By taking these symbols of Jesus’ body and blood, we announce we believe there really was a Jesus, and he really did die for us and carried all our sins down to a grave . . .

Documentary Highlights Christian Response to Pandemics

Southeast Christian Church’s “Purpose in Pandemics” is a documentary that follows the response of the church to pandemics throughout history. The “Purpose in Pandemics” website also includes a study guide for small groups and individuals.

Used of God

I soaked up Sam Stone’s wit and wisdom during our lunches together. Afterward, I’d take notes about our conversations. After hearing of his passing, inspired by his wordsmithing, I felt compelled to share just a small part of his story.

Sam E. Stone: ‘He Tried to Speak the Truth in Love’

In memory and appreciation of our former editor, Sam E. Stone, who died early this week, we share this 2011 column from Christian Standard’s archives in which Sam discussed four Scripture verses significant to his life.

Elliott Library ‘Cornerstone’ Laid

Three Bibles of historical significance to Cincinnati Christian University were the first books place on the shelves during relocation of the George Mark Elliott Library.

The Death of Evil

Dr. Martin Luther King Jr. saw in minority groups’ struggles for social equality in America a parallel with Israel’s bondage in Egypt. King envisioned God’s goodness would deliver the U.S. from the evil of segregation.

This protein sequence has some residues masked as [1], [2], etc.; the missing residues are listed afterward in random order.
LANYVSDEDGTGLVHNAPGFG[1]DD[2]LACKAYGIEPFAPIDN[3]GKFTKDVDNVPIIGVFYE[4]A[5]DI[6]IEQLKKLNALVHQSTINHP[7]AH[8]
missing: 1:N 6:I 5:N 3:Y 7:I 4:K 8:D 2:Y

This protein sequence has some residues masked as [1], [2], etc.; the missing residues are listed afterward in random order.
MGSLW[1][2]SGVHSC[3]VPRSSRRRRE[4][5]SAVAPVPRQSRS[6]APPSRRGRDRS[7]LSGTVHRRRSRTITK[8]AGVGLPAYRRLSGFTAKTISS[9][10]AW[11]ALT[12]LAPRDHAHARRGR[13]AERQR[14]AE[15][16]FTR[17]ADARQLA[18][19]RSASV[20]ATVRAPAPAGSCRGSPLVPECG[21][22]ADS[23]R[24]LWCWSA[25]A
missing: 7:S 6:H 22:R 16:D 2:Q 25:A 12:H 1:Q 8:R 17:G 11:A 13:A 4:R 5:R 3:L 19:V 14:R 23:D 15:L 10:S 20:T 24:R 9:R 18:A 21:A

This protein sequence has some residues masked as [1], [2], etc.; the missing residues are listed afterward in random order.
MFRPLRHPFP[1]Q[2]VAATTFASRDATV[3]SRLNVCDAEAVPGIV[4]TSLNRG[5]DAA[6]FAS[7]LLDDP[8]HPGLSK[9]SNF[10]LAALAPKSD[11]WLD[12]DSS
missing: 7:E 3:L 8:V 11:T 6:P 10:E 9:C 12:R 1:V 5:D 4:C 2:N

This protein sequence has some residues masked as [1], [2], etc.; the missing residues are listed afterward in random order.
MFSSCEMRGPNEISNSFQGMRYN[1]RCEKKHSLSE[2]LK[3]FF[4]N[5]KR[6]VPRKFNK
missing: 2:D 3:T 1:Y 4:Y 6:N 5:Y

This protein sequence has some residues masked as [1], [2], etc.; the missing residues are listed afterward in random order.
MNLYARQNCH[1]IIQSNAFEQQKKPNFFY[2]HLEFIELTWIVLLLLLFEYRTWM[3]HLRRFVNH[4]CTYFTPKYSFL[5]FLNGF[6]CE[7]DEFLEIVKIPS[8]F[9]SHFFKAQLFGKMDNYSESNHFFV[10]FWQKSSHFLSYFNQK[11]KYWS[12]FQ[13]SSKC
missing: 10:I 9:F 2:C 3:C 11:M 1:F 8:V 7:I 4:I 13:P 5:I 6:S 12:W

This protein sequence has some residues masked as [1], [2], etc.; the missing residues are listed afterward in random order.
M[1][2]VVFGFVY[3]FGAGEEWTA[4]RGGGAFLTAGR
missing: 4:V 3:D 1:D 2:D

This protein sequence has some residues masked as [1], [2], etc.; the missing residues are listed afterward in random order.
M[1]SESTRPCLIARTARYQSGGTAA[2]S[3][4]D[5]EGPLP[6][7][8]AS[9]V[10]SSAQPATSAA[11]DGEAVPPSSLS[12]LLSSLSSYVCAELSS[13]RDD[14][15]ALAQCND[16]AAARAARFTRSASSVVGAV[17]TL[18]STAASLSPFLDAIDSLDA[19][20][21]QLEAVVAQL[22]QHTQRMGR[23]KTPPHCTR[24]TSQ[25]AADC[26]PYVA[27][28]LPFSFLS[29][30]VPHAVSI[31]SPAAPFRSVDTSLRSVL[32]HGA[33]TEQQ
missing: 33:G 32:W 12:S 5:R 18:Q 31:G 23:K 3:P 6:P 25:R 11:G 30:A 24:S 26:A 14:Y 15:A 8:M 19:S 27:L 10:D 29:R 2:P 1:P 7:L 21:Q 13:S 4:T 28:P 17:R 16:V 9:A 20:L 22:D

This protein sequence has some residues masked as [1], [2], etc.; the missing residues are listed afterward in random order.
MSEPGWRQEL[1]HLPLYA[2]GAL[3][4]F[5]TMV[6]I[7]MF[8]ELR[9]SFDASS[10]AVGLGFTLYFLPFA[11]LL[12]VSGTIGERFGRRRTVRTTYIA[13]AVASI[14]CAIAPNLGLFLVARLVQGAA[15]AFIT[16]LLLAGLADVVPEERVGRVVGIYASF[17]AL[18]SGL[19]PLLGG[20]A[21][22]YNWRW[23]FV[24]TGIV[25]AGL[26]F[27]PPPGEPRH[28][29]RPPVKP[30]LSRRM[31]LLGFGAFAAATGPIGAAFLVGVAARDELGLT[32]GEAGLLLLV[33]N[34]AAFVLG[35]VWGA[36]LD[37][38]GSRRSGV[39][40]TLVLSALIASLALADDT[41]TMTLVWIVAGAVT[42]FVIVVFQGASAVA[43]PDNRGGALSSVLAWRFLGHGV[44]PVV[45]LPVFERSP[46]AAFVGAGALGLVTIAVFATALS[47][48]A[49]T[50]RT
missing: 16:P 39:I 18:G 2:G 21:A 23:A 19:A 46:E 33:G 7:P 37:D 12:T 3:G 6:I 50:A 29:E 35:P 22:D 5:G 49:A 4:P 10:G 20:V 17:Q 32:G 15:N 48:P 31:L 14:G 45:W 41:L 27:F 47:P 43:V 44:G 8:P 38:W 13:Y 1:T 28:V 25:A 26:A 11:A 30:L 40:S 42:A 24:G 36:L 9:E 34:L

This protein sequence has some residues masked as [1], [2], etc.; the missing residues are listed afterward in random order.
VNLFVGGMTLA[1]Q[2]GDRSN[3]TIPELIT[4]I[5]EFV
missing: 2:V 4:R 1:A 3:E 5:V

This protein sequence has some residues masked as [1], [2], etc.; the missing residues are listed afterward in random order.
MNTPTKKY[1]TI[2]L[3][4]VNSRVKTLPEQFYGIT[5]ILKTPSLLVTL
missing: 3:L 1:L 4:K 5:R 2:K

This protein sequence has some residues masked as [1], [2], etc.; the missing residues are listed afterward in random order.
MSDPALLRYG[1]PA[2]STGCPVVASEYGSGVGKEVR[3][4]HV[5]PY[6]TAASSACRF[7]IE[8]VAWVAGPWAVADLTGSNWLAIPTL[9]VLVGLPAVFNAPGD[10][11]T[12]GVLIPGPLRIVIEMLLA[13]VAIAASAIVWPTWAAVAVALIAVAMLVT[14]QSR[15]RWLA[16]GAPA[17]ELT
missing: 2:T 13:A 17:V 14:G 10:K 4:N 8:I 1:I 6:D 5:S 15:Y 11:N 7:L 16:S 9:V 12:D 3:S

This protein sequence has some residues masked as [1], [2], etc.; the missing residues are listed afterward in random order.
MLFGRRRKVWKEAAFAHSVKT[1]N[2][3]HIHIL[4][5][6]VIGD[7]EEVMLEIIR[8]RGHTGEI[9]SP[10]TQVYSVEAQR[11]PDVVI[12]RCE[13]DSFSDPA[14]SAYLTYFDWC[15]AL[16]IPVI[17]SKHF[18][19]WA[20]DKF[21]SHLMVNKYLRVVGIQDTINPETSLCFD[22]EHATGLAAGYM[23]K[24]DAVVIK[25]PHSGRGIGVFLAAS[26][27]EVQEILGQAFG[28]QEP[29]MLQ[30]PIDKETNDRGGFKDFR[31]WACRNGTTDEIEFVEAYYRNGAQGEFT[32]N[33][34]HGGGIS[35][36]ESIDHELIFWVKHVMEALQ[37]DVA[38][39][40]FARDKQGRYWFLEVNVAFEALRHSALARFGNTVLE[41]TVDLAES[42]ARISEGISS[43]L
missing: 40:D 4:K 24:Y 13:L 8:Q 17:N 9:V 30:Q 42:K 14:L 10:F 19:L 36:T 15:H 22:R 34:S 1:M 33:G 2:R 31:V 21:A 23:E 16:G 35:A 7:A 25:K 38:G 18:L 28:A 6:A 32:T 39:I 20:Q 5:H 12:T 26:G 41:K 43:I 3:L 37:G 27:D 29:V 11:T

Mark Scott’s Greatest Kingdom Impact

Since I first enrolled at Ozark Christian College, Mark Scott has been my kingdom hero, and I’m not the only young preacher Mark has shaped. Over his 35 years at OCC, Mark has inspired generations of students.

‘Have We Plans for 1921?’

“All the Standard asks is the opportunity to serve, and it yearns to render in 1921 the greatest, finest, and best service of its history. . . .”

News Briefs for Dec. 9

Items from Timber Lake Christian Church (Moberly, Mo.), Choateville Christian Church (Frankfort, Ky.), Johnson University, and more.

My Counsel for Young Preachers

If I were counseling an aspiring young preacher fresh out of Bible college or seminary, champing at the bit to lead in the church, I would offer these three bits of advice.

My Memories of Marshall Leggett

By Ben Merold
As I think about Marshall Leggett, who passed away on March 2 at age 90, two personal experiences keep coming to my mind . . .

Powell Quintuplets Graduating from High School

When the Powell quintuplets were born in 2001, all of Kentucky celebrated, including Southeast Christian Church, where the Powells are longtime members. Now the quints are 18 and are all headed to the same university.

Reentry: It May Be Harder Than We Think

When the COVID-19 crisis eases, I anticipate that reentry is going to be harder than some people think. Churches, especially, need to prepare for this.